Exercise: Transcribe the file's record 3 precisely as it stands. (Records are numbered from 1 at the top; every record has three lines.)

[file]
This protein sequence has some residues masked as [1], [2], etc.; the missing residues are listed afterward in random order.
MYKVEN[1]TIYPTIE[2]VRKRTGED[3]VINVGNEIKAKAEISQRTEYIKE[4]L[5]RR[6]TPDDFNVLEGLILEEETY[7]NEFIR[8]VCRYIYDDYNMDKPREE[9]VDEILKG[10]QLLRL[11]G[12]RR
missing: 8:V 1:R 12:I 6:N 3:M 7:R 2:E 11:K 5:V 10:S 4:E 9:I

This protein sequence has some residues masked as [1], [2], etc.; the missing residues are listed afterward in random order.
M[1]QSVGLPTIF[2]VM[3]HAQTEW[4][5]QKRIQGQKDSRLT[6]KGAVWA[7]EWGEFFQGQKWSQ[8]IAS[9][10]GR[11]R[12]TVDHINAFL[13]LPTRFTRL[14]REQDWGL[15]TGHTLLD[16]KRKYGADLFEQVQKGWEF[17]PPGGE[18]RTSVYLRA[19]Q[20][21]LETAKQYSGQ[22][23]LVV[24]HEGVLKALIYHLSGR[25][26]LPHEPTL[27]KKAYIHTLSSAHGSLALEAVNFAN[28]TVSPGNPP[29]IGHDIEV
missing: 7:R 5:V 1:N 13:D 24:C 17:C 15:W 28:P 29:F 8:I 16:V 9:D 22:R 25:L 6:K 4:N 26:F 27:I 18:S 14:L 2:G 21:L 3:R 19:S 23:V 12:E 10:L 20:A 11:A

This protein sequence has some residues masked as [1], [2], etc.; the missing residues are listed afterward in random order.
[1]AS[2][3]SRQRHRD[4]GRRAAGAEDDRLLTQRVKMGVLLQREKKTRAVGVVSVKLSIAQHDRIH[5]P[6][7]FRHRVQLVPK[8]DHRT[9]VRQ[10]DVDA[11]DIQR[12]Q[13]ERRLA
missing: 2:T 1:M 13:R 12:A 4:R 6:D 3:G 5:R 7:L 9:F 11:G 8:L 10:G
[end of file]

This protein sequence has some residues masked as [1], [2], etc.; the missing residues are listed afterward in random order.
[1]AS[2][3]SRQRHRD[4]GRRAAGAEDDRLLTQRVKMGVLLQREKKTRAVGVVSVKLSIAQHDRIH[5]P[6][7]FRHRVQLVPK[8]DHRT[9]VRQ[10]DVDA[11]DIQR[12]Q[13]ERRLA
missing: 2:T 1:M 13:R 12:A 4:R 6:D 3:G 5:R 7:L 9:F 11:G 8:L 10:G